07 Apr Hair Treatment During Pregnancy
Hair coloring can be divided into temporary, semi permanent, and permanent dyes. The last two categories have received the most attention as they include a variety of chemicals.
There is not enough information to state with certainty that using hair dyes during pregnancy is completely safe as there are no extensive human studies available. It is probably safe after the first trimester.
Only a small amount of hair dye is absorbed through the skin after application, and the dye is excreted into the urine. This small amount is thought to be harmless for the baby. Many women have dyed their hair during pregnancy with no known reports of abnormal babies.
The Organization of Teratology Information Services, which studies substances that can cause birth defects, states, “In animal studies, at doses 100 times higher than what would normally be used in human application, no significant changes were seen in fetal development.”
There is no information on having hair treatments during breastfeeding. It is highly unlikely that a significant amount of dye would enter the breast milk as very little enters the mother¡¯s blood. Many women receive hair treatments while breastfeeding, and there are no known reports of negative outcomes.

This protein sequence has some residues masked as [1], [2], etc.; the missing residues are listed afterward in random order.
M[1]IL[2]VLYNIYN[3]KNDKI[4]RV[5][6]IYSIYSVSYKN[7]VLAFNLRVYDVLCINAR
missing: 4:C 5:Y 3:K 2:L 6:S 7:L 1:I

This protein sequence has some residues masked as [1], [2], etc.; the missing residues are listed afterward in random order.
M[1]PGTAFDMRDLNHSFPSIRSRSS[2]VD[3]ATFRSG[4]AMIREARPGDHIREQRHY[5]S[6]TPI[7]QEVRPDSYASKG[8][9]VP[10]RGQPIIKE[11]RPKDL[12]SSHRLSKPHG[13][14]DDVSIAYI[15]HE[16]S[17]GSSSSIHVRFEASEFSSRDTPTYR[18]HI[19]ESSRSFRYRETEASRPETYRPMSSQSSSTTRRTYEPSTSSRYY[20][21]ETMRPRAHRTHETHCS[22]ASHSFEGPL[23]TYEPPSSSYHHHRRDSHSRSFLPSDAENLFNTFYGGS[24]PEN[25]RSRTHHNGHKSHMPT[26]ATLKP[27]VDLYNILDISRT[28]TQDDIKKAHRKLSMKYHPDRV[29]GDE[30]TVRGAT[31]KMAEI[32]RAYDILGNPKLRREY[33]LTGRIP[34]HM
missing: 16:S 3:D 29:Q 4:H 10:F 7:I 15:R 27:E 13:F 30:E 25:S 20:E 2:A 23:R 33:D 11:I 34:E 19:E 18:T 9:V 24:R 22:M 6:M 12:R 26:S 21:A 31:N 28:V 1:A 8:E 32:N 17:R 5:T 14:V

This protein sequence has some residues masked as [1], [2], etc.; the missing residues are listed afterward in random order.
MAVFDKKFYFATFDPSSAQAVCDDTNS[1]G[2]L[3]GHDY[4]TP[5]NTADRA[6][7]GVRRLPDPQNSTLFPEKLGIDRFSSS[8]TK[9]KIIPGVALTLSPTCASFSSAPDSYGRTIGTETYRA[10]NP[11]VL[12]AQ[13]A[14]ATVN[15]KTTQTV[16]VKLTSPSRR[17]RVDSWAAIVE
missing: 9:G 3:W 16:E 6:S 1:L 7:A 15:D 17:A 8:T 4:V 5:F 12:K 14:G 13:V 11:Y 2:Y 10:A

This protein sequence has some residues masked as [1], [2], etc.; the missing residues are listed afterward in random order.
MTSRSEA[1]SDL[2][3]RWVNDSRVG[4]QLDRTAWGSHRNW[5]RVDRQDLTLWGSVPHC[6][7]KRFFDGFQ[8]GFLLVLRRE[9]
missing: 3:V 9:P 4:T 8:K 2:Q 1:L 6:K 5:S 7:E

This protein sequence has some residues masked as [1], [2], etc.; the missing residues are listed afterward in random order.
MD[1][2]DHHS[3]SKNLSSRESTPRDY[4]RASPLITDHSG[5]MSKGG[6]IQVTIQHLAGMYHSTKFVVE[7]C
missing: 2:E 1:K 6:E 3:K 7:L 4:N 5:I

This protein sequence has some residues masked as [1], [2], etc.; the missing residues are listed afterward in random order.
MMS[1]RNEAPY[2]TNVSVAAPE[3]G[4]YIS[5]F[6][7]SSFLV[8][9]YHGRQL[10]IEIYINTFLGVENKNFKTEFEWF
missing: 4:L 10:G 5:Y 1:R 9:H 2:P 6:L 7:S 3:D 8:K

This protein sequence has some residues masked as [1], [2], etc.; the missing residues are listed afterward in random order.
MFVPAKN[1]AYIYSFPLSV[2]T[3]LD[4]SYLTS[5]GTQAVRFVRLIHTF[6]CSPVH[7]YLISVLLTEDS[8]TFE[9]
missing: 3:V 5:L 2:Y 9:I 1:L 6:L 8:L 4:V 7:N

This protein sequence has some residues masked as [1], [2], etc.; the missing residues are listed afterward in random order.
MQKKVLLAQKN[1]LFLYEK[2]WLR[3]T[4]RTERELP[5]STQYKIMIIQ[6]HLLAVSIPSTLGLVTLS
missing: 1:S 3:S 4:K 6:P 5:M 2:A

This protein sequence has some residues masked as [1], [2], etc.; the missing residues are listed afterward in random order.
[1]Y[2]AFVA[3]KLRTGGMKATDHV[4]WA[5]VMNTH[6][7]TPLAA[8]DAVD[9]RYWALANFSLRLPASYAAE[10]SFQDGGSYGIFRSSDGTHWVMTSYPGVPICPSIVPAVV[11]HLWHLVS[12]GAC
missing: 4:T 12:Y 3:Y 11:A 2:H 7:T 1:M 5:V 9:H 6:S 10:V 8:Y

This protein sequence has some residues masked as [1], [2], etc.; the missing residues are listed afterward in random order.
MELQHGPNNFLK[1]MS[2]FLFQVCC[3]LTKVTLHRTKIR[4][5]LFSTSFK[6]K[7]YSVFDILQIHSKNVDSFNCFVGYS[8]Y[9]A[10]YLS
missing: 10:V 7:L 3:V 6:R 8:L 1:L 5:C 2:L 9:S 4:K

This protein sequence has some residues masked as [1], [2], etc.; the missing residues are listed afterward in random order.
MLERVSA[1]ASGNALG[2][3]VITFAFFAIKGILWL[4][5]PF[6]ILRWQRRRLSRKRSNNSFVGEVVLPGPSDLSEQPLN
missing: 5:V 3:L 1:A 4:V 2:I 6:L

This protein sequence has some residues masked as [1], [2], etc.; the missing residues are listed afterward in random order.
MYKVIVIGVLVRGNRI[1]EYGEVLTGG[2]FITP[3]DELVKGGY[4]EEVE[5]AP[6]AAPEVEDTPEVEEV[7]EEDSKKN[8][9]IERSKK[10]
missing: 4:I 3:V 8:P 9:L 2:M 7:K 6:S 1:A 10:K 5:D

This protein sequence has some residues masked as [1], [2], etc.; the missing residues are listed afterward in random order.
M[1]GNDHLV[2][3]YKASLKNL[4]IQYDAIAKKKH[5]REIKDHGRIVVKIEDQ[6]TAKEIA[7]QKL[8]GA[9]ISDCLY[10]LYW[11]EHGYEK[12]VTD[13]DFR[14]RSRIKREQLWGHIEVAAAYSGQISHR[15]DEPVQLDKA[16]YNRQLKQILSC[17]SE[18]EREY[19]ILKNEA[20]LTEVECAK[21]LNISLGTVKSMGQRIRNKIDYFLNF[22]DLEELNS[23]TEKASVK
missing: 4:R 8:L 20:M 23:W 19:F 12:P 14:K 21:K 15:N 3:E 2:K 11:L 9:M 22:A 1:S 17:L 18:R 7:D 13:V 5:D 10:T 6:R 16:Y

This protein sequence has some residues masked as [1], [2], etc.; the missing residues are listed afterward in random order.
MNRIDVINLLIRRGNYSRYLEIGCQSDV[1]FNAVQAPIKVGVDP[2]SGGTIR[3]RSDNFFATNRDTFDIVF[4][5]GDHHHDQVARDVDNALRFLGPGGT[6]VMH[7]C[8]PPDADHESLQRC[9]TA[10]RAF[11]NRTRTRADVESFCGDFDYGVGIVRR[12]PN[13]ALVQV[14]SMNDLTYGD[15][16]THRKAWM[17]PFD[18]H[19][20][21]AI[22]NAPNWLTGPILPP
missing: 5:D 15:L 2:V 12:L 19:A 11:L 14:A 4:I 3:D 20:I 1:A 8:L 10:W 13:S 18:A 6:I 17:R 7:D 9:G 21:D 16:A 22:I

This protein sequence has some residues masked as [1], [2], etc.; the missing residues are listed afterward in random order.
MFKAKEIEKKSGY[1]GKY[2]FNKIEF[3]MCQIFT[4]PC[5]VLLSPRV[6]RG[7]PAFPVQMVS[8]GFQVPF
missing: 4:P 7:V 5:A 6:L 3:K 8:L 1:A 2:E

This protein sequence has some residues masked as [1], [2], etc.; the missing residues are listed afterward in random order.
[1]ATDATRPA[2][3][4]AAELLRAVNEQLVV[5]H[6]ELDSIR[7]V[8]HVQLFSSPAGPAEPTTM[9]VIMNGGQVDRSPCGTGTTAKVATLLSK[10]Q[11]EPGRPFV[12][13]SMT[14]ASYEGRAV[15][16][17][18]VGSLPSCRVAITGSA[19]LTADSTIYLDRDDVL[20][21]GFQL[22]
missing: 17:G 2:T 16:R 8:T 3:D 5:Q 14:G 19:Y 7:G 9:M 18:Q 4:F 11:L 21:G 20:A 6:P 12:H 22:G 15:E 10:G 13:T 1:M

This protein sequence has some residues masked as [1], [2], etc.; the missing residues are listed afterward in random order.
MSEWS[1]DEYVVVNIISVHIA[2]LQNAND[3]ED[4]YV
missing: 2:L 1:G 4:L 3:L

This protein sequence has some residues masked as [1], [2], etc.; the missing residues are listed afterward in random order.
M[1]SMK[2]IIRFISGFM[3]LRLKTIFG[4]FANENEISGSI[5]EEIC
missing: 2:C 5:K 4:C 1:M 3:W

If coloring at home, apply the dyes using gloves in a well-ventilated room, and do not leave solutions on for excessive periods of time. A safer option would be to avoid hair dyeing in the first trimester or to highlight instead of full color.
It is important for women to feel good about themselves during pregnancy. Whether coloring your hair will make you feel good or cause you to worry unnecessarily for nine months is something to think about. The Food and Drug Administration of America recommends that until conclusive evidence is available, pregnant women may want to proceed with caution in using hair dyes.